A touching story took place in the UK: a man with cancer became friends with his donor through anonymous correspondence. This strange at first glance way of exchanging letters was the result of British laws, according to which it is forbidden to disclose information about the donor and recipient for two years after medical intervention.Gary Hodges was diagnosed with acute myeloid leukemia, and he needed a stem cell transplant. Another 2 thousand people were on the waiting list with him. One day, Briton Karen Scoltocke saw a social video on TV calling for stem cell donation.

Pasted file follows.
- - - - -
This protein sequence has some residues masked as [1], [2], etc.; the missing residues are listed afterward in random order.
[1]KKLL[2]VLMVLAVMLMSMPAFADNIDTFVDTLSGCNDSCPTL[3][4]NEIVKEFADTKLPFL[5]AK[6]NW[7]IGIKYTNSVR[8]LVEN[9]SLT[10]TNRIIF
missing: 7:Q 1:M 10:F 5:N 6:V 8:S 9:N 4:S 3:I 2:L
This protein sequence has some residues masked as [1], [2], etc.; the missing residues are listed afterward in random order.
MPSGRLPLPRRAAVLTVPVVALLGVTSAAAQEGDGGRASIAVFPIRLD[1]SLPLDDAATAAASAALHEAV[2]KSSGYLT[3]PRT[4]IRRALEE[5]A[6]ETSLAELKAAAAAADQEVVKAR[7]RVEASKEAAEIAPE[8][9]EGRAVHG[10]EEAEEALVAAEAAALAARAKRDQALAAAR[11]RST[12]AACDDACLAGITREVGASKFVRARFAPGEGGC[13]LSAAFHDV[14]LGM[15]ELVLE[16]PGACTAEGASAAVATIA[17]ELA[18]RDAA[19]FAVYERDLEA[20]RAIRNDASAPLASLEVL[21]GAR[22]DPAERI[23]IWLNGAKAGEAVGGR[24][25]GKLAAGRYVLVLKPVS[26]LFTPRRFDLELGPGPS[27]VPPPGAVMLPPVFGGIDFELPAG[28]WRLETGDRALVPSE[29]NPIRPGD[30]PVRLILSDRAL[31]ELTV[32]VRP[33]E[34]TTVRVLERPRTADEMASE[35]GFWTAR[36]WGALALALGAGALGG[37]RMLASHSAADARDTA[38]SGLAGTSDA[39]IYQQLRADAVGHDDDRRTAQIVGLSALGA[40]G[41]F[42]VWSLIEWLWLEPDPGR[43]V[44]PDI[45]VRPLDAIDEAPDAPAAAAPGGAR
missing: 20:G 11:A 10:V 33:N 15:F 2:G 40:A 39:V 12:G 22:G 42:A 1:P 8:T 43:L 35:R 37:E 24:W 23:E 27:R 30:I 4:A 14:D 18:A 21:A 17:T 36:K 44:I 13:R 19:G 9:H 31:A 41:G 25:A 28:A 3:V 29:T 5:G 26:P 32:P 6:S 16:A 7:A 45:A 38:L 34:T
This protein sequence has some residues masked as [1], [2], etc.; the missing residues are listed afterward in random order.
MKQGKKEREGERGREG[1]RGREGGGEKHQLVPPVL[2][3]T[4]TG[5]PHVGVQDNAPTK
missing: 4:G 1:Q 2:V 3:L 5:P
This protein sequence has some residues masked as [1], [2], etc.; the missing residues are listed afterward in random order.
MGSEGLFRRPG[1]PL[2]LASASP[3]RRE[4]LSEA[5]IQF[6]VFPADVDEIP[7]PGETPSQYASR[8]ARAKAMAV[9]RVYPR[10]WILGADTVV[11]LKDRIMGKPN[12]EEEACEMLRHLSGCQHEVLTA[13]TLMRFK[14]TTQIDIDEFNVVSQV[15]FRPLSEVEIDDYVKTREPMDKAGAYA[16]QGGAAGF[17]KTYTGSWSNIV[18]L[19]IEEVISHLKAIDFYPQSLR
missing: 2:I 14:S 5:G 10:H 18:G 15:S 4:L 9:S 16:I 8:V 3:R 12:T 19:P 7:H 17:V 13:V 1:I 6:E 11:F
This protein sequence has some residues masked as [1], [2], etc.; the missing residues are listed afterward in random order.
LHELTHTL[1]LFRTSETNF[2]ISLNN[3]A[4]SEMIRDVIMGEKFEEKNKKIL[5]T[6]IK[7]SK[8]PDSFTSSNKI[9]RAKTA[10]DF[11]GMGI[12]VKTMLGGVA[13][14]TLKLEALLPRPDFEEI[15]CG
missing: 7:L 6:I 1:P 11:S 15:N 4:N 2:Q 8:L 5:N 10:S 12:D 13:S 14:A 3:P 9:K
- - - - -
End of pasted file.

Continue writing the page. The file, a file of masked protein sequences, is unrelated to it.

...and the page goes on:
“She had been feeling low after the deaths of her father at 72 from lung cancer, and her 24-year-old nephew.
The 58-year-old mother-of-three remembers how grief had made her feel helpless. Watching the programme, she found herself inspired by an appeal for stem cell donors and decided to sign up,” BBC reported.
Three months later, she got a letter that she was a perfect match for Gary.
"Thank you for your kindness and generosity," he wrote to Karen. "Your gift of life is much appreciated and I will always be grateful to you".
But the pair continued to exchanged brief notes for the next two years, until they were able to exchange personal details.